3106.0 - Demography News, Feb 1999  
ARCHIVED ISSUE Released at 11:30 AM (CANBERRA TIME) 28/02/1999   
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Regional issues

Population growth

Around 60% of Australia's 636 local government areas (LGAs) experienced population increase in the year ending June 1998. Seventeen out of 20 of the LGAs with the largest increase were in the State capitals. Seven were in Sydney, five in Melbourne, three in Perth and two in Brisbane, with the three non-State capital LGAs located in south-east Queensland.

In 1997-98 the population in Australia's capital cities grew at a faster rate than the Balance of State. During the year, Australia's estimated resident population rose by 1.2% to 18.75 million. For the second year in a row Tasmania's population declined.

Regional Population Growth, Australia: 1997-98 provides information on all LGAs and Statistical Local Areas in Australia including the estimated resident population for 1993, 1997 and 1998 and the percentage change that occurred in the population over the last year and last five years.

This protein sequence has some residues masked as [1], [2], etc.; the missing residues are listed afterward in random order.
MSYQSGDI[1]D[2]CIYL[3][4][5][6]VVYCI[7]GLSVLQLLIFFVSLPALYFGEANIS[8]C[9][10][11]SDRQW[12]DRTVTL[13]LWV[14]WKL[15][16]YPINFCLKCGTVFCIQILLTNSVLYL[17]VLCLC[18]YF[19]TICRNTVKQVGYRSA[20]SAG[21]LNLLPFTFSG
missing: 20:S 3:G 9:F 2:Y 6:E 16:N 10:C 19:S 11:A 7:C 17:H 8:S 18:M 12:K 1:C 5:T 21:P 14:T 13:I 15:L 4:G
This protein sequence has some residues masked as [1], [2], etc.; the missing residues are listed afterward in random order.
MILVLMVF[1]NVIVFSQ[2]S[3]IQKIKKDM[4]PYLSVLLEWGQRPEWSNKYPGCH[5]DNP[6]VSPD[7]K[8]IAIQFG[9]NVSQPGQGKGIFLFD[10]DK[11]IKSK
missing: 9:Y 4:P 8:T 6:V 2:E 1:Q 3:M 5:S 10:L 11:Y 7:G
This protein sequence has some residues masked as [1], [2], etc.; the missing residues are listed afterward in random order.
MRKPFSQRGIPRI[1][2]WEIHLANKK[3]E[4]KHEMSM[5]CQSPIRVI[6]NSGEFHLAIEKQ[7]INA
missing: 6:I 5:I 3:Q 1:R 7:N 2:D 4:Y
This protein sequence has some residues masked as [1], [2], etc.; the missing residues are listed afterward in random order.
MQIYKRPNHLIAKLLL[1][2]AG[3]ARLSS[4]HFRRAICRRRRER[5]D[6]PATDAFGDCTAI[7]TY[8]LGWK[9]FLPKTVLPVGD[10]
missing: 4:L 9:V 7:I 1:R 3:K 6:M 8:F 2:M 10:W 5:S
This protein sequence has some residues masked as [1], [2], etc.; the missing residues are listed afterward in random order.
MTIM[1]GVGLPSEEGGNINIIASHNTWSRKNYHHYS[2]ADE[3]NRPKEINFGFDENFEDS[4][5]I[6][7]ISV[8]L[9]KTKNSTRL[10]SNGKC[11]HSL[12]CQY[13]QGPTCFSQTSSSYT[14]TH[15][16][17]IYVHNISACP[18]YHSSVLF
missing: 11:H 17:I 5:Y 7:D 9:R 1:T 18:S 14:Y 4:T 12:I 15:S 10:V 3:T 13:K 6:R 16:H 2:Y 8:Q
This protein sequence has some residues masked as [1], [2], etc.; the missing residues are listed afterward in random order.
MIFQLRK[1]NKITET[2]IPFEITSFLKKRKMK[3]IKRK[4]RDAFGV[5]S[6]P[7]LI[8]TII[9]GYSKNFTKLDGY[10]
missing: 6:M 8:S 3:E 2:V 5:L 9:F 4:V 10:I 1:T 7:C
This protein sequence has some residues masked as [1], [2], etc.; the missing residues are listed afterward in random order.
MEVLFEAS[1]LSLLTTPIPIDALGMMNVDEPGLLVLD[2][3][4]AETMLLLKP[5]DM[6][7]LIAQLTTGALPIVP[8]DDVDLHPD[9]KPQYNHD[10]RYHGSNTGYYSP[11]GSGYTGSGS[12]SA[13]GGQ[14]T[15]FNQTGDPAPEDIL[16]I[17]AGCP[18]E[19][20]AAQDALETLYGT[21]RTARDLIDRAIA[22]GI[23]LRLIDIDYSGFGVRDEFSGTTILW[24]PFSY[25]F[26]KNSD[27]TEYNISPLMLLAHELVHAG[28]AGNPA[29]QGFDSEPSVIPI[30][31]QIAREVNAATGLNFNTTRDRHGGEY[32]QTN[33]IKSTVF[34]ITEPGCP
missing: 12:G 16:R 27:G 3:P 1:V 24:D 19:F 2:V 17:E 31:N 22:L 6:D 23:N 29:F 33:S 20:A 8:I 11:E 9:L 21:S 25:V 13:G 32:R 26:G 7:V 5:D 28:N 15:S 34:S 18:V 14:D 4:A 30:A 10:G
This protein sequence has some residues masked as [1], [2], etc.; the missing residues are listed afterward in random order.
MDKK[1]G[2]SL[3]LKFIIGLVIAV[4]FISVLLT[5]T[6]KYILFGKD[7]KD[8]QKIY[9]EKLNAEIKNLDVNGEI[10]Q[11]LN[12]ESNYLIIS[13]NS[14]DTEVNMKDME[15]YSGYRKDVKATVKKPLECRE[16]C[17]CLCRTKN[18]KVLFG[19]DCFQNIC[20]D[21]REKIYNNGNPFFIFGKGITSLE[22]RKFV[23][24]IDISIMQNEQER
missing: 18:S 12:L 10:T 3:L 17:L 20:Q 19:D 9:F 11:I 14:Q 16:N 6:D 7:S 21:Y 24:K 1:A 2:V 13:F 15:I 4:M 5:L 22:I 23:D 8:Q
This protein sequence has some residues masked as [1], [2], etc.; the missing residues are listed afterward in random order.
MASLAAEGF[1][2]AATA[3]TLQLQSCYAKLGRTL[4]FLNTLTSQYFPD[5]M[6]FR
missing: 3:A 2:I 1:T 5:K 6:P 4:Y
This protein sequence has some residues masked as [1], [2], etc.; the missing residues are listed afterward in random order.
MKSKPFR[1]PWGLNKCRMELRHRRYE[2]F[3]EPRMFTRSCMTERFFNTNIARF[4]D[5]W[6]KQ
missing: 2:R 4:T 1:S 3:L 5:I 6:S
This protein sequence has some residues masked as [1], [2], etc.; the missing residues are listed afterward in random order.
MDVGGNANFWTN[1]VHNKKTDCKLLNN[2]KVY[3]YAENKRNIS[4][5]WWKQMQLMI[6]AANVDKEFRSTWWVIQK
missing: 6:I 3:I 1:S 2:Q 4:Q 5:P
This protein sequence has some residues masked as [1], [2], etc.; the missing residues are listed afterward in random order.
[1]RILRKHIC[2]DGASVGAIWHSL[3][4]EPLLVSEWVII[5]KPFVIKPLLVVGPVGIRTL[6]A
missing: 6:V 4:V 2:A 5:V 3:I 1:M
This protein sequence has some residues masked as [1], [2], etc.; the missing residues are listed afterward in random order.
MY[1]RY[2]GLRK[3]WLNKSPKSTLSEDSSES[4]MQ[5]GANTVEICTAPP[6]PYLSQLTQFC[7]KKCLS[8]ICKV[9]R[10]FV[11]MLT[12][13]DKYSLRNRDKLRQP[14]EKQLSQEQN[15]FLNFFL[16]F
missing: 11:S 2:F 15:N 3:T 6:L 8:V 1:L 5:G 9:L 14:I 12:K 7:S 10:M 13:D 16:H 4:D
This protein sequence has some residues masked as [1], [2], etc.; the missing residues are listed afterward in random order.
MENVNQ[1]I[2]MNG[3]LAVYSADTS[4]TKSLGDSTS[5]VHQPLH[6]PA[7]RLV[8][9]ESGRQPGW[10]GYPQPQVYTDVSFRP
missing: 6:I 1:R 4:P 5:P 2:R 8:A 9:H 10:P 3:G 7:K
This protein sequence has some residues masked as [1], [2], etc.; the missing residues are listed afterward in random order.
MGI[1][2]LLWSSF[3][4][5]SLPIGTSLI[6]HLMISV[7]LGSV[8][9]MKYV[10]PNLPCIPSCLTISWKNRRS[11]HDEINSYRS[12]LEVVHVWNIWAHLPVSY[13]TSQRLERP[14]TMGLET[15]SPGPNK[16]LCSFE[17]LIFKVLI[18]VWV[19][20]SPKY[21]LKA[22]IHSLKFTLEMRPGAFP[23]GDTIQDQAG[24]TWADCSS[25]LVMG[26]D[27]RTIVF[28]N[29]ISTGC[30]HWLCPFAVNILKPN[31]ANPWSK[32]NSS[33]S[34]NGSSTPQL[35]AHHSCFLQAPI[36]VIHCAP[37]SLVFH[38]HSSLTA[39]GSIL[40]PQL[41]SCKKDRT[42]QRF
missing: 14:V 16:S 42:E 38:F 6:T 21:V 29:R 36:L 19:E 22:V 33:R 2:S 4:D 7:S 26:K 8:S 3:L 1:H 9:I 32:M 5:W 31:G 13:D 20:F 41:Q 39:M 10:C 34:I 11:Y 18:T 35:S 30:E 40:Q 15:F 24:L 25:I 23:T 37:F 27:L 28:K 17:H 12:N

Click here to see the main features of Regional Population Growth, Australia: 1997-98 (Catalogue no. 3218.0)

Differences in well-being

Regions in Sydney and Melbourne contain both the most advantaged regions in Australia (such as Ku-ring-gai, Mosman and Woollahra in Sydney, and Boroondara - Camberwell South and Bayside - Brighton in Melbourne) as well as among the most disadvantaged regions (Maribyrnong and Brimbank - Sunshine in Melbourne, and Fairfield in Sydney).

Australia in Profile: a Regional Analysis (Catalogue no. 2032.0, $35) uses findings from the 1996 Census of Population and Housing to describe some of the major differences evident in the characteristics and well-being of people living in different parts of Australia. This report allows easy comparison between the circumstances of people who live in urban and rural areas, while also identifying the regions which have the lowest or highest proportion of people with different characteristics.